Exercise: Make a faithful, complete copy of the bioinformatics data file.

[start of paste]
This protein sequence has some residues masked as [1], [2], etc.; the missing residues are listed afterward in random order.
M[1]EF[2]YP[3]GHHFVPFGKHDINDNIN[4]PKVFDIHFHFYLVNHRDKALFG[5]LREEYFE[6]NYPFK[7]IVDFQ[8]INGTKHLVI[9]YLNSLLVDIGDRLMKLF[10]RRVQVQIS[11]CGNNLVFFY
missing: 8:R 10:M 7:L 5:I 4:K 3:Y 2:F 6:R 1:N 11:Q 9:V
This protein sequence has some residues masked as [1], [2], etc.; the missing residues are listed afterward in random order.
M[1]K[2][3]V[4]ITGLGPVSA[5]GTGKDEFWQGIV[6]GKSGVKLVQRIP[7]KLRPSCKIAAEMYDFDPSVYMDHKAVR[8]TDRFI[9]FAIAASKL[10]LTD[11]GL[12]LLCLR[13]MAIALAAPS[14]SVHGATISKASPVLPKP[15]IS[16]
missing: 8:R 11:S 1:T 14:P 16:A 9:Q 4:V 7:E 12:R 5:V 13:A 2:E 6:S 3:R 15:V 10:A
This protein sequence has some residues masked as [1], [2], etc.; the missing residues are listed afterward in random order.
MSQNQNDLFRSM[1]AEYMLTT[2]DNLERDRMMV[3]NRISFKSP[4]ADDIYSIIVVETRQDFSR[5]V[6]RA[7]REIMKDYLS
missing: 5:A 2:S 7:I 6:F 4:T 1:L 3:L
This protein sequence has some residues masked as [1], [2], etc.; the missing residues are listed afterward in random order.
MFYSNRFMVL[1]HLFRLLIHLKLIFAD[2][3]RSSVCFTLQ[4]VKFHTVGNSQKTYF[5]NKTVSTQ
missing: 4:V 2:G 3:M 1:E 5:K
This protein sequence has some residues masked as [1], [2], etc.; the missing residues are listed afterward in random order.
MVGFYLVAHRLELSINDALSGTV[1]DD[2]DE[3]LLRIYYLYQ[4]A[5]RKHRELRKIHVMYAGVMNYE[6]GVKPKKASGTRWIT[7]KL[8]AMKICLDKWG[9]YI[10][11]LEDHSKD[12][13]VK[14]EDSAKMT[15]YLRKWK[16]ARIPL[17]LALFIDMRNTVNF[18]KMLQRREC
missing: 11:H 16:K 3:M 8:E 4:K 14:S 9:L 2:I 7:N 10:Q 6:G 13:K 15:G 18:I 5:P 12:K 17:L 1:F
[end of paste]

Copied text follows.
This protein sequence has some residues masked as [1], [2], etc.; the missing residues are listed afterward in random order.
M[1]EF[2]YP[3]GHHFVPFGKHDINDNIN[4]PKVFDIHFHFYLVNHRDKALFG[5]LREEYFE[6]NYPFK[7]IVDFQ[8]INGTKHLVI[9]YLNSLLVDIGDRLMKLF[10]RRVQVQIS[11]CGNNLVFFY
missing: 8:R 10:M 7:L 5:I 4:K 3:Y 2:F 6:R 1:N 11:Q 9:V
This protein sequence has some residues masked as [1], [2], etc.; the missing residues are listed afterward in random order.
M[1]K[2][3]V[4]ITGLGPVSA[5]GTGKDEFWQGIV[6]GKSGVKLVQRIP[7]KLRPSCKIAAEMYDFDPSVYMDHKAVR[8]TDRFI[9]FAIAASKL[10]LTD[11]GL[12]LLCLR[13]MAIALAAPS[14]SVHGATISKASPVLPKP[15]IS[16]
missing: 8:R 11:S 1:T 14:P 16:A 9:Q 4:V 7:E 12:R 5:V 13:A 2:E 6:S 3:R 15:V 10:A
This protein sequence has some residues masked as [1], [2], etc.; the missing residues are listed afterward in random order.
MSQNQNDLFRSM[1]AEYMLTT[2]DNLERDRMMV[3]NRISFKSP[4]ADDIYSIIVVETRQDFSR[5]V[6]RA[7]REIMKDYLS
missing: 5:A 2:S 7:I 6:F 4:T 1:L 3:L
This protein sequence has some residues masked as [1], [2], etc.; the missing residues are listed afterward in random order.
MFYSNRFMVL[1]HLFRLLIHLKLIFAD[2][3]RSSVCFTLQ[4]VKFHTVGNSQKTYF[5]NKTVSTQ
missing: 4:V 2:G 3:M 1:E 5:K
This protein sequence has some residues masked as [1], [2], etc.; the missing residues are listed afterward in random order.
MVGFYLVAHRLELSINDALSGTV[1]DD[2]DE[3]LLRIYYLYQ[4]A[5]RKHRELRKIHVMYAGVMNYE[6]GVKPKKASGTRWIT[7]KL[8]AMKICLDKWG[9]YI[10][11]LEDHSKD[12][13]VK[14]EDSAKMT[15]YLRKWK[16]ARIPL[17]LALFIDMRNTVNF[18]KMLQRREC
missing: 11:H 16:K 3:M 8:E 4:K 14:S 9:L 2:I 7:N 10:Q 6:G 13:K 15:G 18:I 5:P 12:K 17:L 1:F